Publication Title: Indian Advocate, The
Source: Chronicling America [US Library of Congress]
Country/State of Publication: Oklahoma, United States
Page 17 [Newspaper Page] — The Indian advocate. — 1 March 1901

Tiik Indian Advocate. 1J trips, Father du Ranquet lost his bearings in a fog on Lake Superior. He was out of sight of land, and wandered aim lessly about for three days, in his canoe, with nothing to eat. He gave himself up for lost, and was preparing tor the worst, when a wild bird came and perched on his canoe. The starv ing missionary killed it with his paddle, and ate it raw, thus sustaining his life and strength until he was rescued. Father du Ranquet had a remarkable ascendency over the Ojibways. He spoke their language perfectly, and had from the beginning ol his career among them identified himself with the tribe under the name which they had officially given him, of "Waiasseshkang" (one who enlightens.) Except during the closing years of his life, when the infirmities of his old age did not allow him to take long journeys, he was always on the move in bark canoes or on snow-shoes, with scanty luggage and a portable altar on his back, visiting the various bands of the tribe....

Publication Title: Indian Advocate, The
Source: Chronicling America [US Library of Congress]
Country/State of Publication: Oklahoma, United States
Page 18 [Newspaper Page] — The Indian advocate. — 1 March 1901

Ts' ""S'""!. " "f ' TV-"'Tr- 7 The Indian Advocate. !ifiW"T?r' 'ff 71- 't-; T"y THE INDIAN ADVOCATE. PCrBLISHED BY THE BENEDICTINE FATHUKS Ol' SACRED HEART MISSION, OKLAHOMA. A Monthly Review Under the Protection of Mary, Queen of the Holy Rosary, St. Michael and St. Benedict. Approved by Rt. Rev. Theo. Meerschaert, Vicar-Apostolic of Oklahoma and Indian Territories. TERMS OF SUBSOKIITIONl Single Copies T5C- Annual $1.00. Fifteen or more Copies sent to one and same Address, each. . . .75c Foreign Si. 25. Entered as Second-class Matter at Sa( red Heart. Oklahoma. PRIVILEGESi 1. Eery Subscriber and Benefactor will participate in all the merits, prayer and good works of the Religious of Sacred Heart Abbey. . 2. A solemn High Mass is sung every First Friday of the month in Honor of the Sacred Heart, for the intentions of Subscribers and Benefactors. 3. A Conventual Mass is offered every First Saturday of the month foi our departed Friends, Subscribers and Benefactors. 4. Every year, in ...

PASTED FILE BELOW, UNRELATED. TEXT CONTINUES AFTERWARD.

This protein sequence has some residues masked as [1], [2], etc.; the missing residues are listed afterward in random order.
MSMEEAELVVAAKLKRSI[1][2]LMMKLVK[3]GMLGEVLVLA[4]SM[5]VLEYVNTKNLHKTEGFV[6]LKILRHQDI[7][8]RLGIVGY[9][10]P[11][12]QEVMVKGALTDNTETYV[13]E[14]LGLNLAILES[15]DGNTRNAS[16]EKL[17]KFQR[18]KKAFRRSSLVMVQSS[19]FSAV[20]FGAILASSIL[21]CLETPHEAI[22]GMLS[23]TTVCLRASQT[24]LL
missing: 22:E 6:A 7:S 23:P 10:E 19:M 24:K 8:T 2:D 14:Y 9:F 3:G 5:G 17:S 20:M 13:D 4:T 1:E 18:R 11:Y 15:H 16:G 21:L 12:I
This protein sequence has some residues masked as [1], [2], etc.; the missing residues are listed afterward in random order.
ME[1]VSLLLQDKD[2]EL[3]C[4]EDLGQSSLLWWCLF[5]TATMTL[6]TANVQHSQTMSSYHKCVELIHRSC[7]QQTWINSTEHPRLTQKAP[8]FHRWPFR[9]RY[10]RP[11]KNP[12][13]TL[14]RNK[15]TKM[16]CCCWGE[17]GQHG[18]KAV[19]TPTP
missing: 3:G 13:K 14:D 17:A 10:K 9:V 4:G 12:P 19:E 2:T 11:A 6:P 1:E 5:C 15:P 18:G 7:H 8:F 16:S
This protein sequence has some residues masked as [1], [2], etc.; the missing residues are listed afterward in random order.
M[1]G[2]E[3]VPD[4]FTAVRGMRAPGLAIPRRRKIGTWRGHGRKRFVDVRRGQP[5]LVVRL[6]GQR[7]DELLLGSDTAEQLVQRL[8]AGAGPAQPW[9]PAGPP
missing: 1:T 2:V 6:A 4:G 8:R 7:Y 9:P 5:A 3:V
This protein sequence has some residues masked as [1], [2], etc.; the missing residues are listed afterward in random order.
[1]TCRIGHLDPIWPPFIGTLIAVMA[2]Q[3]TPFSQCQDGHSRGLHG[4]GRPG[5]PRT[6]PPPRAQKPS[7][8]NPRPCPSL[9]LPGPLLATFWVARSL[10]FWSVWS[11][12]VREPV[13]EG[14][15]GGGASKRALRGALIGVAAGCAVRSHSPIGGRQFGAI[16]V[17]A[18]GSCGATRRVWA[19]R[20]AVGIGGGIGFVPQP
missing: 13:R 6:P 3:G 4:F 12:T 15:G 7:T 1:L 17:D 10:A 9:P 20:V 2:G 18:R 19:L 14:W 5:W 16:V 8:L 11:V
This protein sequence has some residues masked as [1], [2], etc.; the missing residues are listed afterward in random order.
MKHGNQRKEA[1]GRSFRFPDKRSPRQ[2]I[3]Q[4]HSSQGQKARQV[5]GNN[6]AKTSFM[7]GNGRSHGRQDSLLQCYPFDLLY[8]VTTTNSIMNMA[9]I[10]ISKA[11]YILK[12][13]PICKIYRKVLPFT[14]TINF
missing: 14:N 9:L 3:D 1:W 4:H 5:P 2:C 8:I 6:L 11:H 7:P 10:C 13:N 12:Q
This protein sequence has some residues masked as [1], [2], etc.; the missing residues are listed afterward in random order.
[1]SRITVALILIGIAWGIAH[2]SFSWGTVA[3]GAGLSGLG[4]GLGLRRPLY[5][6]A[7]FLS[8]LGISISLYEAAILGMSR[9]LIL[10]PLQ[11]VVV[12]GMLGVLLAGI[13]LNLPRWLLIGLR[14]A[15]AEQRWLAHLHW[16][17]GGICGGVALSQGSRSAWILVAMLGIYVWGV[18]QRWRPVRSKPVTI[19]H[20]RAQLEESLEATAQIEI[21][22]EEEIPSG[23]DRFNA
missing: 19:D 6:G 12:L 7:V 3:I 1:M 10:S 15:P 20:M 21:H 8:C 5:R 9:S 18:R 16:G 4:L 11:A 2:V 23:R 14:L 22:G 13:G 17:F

Publication Title: Indian Advocate, The
Source: Chronicling America [US Library of Congress]
Country/State of Publication: Oklahoma, United States
Page 19 [Newspaper Page] — The Indian advocate. — 1 March 1901

Tub Indian Advocatk. 79 Second. St. Benedict's Industrial School for Indian boys, a two-story building 18x54 feet. Third. The Abbatial and Parochial Church, 60x114 eet erected nine years ago; the best finished edifice of worship in Oklahoma; the pride of every Catholic that ever walked into it; the object of many cares and untiring zeal, the crowning work of Rt. Rev. Father Thomas, of blessed memory. Fourth. St. Mary's the Motherhouse and Novitiate of the Sisters of Mercy in Oklahoma was connected with it, St. Mary'.- Academy length of building 96 feet in front, North and South, and 120 feet East and. West. The services of the good Sisters have been highly appreciated by all those that have been in contact with them. Fifth. A Store House, 20x60 feet full of provisions. Sixth. A Cottage 14x20, where a family lived. These items show the loss in buildings. The loss in con tents is simply immense; the progress of the fire was so rapid that very little could be saved. Several of the Falh...

Publication Title: Indian Advocate, The
Source: Chronicling America [US Library of Congress]
Country/State of Publication: Oklahoma, United States
Page 20 [Newspaper Page] — The Indian advocate. — 1 March 1901

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Publication Title: Indian Advocate, The
Source: Chronicling America [US Library of Congress]
Country/State of Publication: Oklahoma, United States
Page 21 [Newspaper Page] — The Indian advocate. — 1 March 1901